Notes on the little ol’ Moto X in the age of big screen flagships
My irrational desire for the 2014 Moto X had a more rational outcome: I acquired a 2013 Moto X.
I’ve always felt the defining feature of the Moto X was the Moto Maker service. Motorola remains unique in the mobile industry in allowing customers to express their individuality by customising the product at the point of manufacture. This is a vision of personalised mobile user experience I’ve longed to see fulfilled since I first became involved in mobile 20 years ago. Indeed, we have run creative explorations of this topic at several of our MEX events over the years.
Sadly, however, I was unable to customise my own Moto X. The Moto Maker service never made it to the UK variant of the 2013 Moto X, so my dream of an outrageously brightly coloured device remains tantalisingly out of reach. Instead, I took delivery of a decidedly business-like 2013 UK edition Moto X in the standard black carbon fibre weave.
I’ve been using it daily for several weeks and, suffice to say, its virtues have overshadowed my disappointment at missing out on the personalised manufacture.
This is by no means an exhaustive review, but I wanted to share a few test notes:
- Longevity. The Moto X has joined the exclusive club of mobiles which I’ve simply been unable to exhaust in a working day, no matter how heavy my usage. I was surprised, as I’d read several reviews which suggested battery life was unimpressive, and the capacity itself is comparatively low at 2200 mAh. There is some dark art in how Motorola has optimised the custom chipset, which includes a number of dedicated co-processors. Even with the installation of Google’s new Fit app, which tracks your exercise constantly in the background, the X always lasts the whole day.
- Form factor. My initial disappointment over having to settle for the standard black model has given way to admiration for the quality of materials and, above all, the ergonomics. As newer models with bigger screens continue to stretch the viability of single-handed operation, the 2013 Moto X is a perfect fit for me. I can reach all but the farthest right-hand corner of the screen for one-handed use. The gently curved back and signature Motorola dimple make it exceptionally comfortable to hold, either at your ear for phone calls or in your palm for browsing. I remain envious of those bright colours offered on Moto Maker, but the dark weave of the black carbon fibre-style shell is proving both durable and easy to grip.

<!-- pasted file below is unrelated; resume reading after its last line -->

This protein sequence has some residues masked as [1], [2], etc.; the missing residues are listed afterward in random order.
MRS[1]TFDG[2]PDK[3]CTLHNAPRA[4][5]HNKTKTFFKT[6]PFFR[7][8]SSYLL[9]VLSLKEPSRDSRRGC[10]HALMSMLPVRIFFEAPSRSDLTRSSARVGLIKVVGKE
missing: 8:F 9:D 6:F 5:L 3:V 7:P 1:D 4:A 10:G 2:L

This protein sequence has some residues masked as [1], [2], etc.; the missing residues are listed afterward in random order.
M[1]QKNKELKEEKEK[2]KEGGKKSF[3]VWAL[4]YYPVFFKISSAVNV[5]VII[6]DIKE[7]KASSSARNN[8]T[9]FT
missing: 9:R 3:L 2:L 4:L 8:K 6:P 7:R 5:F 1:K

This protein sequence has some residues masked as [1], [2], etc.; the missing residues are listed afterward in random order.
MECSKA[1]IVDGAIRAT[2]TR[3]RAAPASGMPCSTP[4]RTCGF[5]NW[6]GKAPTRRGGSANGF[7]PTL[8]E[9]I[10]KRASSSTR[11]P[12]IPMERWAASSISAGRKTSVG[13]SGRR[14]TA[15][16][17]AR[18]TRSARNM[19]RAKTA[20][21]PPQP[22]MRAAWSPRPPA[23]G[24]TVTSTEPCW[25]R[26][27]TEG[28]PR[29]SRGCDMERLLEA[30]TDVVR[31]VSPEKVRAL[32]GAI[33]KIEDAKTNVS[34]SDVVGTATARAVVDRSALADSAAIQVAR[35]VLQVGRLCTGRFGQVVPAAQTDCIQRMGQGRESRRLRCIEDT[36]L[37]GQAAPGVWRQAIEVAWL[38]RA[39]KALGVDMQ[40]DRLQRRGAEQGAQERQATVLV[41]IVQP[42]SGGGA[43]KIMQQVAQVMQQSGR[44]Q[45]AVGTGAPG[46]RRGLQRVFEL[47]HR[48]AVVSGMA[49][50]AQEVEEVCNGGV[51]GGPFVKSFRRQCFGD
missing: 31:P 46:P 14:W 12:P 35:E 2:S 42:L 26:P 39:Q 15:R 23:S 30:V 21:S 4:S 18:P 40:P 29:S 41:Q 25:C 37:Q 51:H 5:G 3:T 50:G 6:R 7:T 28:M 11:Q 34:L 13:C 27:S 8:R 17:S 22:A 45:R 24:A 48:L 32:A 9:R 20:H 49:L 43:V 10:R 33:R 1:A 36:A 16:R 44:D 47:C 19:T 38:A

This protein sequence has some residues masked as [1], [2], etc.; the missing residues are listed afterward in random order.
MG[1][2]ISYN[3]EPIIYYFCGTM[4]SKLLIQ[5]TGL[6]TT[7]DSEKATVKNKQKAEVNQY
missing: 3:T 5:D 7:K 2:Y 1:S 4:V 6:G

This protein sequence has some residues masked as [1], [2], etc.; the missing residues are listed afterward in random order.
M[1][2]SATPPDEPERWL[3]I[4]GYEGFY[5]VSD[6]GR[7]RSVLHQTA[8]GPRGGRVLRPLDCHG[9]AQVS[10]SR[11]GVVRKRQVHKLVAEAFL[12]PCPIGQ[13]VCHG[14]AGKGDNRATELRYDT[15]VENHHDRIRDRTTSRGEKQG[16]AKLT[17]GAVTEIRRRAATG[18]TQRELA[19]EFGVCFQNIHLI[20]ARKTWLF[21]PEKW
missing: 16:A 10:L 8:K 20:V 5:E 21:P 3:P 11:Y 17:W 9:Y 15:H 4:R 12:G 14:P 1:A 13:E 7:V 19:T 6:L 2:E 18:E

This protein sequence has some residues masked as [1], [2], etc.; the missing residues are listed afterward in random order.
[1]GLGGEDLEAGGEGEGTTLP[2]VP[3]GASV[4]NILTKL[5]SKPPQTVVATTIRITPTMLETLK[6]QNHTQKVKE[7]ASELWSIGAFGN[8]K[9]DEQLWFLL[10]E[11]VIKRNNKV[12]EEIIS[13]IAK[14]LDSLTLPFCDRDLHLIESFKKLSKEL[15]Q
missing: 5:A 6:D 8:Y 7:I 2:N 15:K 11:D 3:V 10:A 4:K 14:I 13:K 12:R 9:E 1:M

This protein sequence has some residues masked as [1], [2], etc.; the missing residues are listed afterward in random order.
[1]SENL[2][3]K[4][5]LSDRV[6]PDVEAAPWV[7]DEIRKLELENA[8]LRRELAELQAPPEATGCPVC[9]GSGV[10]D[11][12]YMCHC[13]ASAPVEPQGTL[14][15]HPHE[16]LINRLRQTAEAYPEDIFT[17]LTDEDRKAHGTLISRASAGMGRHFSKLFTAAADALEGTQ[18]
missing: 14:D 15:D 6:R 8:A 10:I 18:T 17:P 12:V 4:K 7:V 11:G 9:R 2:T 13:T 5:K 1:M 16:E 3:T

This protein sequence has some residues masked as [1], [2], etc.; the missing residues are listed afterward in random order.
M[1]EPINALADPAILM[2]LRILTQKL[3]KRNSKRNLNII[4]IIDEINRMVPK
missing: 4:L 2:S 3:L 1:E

- Active display. I almost never have to press the power button on the side of the Moto X because it detects when I’m near or when I pick up the device, illuminates the lock screen and allows me to either peak at the time and my latest notifications or unlock with a single swipe. It feels natural and is beautifully implemented, never once feeling unreliable.
- Signal. It has outstandingly good reception, holding signal in the furthest reaches of my ramshackle old house, in the depths of the British countryside and on speeding trains in to the city.
- Camera. Like battery life, this was also cited as a weakness by several reviews. However, Motorola have issued several updates to the camera software and I now find it an adequate performer in most conditions. In some, particularly when there is plenty of light, it can produce very good photos. Here’s one I took on a beach, which was chosen as a ‘Photo of the week’ by The Phones Show Flickr Group:
- Performance. I’ve only ever encountered lag a couple of times in the weeks I’ve been using the Moto X, when switching quickly between videos and photos. Otherwise, in day-to-day use, that custom Motorola chipset is smooth and efficient. The addition of a dedicated co-processor for touchless control, which means it is always listening for your voice commands, ensures the main processor cores can concentrate on running all your apps.
Based on she specification sheet alone, this 2013 device – with its 720p screen, dual core main processor and 10 megapixel camera – feels decidedly old school compared to current flagships. However, in day-to-day use, the user experience is greater than the sum of its parts. In particular, the combination of a form factor suited to single-handed use and Motorola’s attention to detail in areas like battery life and performance, make it feel more like a classic than an outdated model.
Lenovo, which completed its acquisition of Motorola in October 2014, would do well to consider these virtues as it plans future product lines.
I now find myself torn: the 2014 Moto X opens the Moto Maker customisation service to British customers for the first time. I’d dearly love this vision of a personalised mobile in my own pocket, not least to see how it compares to all those pipe dreams I’ve heard discussed at industry conferences for so many years. The increased screen size, and the effect it might have on battery life, however, are giving me pause for thought.
What do you think I should do?
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